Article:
Rule proposal adds to list of required disclosures for muni bond issuers

The SEC on March 1, 2017, issued Release No. 34-80130, Proposed Amendments to Exchange Act Rule 15c2-12, to expand the list of disclosures that municipal bond issuers must make to regulators and investors.

Comments on the proposal are due 60 days following its publication in the Federal Register, which normally takes place a few weeks after the SEC posts a release to its website.

Release No. 34-80130 proposes to amend Rule 15c2-12 of the Securities Exchange Act of 1934, which lists 14 events, such as bankruptcy or a ratings change, that an underwriter must require be disclosed by government issuers to the Municipal Securities Rulemaking Board (MSRB). Both new event notices relate to new debt taken on by a government, an effort to ensure municipal securities holders are informed about subsequent financing issues that could affect the value of their securities.

“The commission believes the proposed amendments would facilitate investors’ and other market participants’ access to important information in a timely manner and help to enhance transparency in the municipal securities market and improve investor protection,” the SEC said in Release No. 34-80130.

One proposed item would require a government to give notice of events that reflect financial troubles, including a default or modification of terms, related to a bank loan or other financial obligation. The other proposed item would require an issuer to disclose a new financial obligation affecting security holders, or the agreement to new terms of a financial obligation, such as covenants, remedies or priority rights.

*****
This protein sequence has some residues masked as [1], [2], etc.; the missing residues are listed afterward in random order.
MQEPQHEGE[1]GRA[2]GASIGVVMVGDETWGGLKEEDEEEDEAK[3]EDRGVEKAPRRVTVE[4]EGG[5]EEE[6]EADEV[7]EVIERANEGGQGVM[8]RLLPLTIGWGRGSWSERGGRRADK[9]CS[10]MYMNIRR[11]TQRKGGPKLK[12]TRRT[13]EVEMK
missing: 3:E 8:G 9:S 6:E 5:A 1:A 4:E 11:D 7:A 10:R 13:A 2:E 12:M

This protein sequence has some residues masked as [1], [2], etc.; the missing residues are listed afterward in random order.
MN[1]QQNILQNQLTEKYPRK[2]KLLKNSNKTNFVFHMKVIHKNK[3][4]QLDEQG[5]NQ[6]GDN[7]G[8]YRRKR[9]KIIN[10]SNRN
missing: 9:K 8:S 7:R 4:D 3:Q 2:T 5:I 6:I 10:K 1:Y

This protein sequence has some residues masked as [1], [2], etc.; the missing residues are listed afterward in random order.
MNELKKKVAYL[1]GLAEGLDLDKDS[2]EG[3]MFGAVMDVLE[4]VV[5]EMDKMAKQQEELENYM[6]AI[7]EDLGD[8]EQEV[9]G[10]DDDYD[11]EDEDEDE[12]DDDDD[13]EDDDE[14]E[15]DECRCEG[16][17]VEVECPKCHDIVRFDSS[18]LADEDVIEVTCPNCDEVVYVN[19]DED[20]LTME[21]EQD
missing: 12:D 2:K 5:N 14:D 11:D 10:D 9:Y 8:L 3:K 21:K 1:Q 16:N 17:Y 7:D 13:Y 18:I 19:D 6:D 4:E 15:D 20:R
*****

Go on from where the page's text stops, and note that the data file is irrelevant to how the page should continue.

The MSRB backed the changes.

Acting SEC Chairman Michael Piwowar cited state and local governments’ increasing reliance on alternative sources of financing in place of municipal securities offerings. The governments may have to provide detailed financial information to lenders before they can secure a loan. Bondholders, however, may not have access to timely information on those financings, creating an information imbalance between them and the new lenders.

Piwowar said the proposal “seeks to equip investors making investment decisions and market participants undertaking credit analyses with continuing disclosures to better assess a municipal issuer’s overall indebtedness and creditworthiness.”

For more information on this topic, or to learn how Baker Tilly accounting and assurance specialists can help, contact our team.

We have partnered with Thomson Reuters to issue our monthly SEC Accounting Update. Please feel free to contact Baker Tilly at if you have any questions related to these articles or Baker Tilly's Accounting and Assurance Services. © 2017 Thomson Reuters/Tax & Accounting. All Rights Reserved.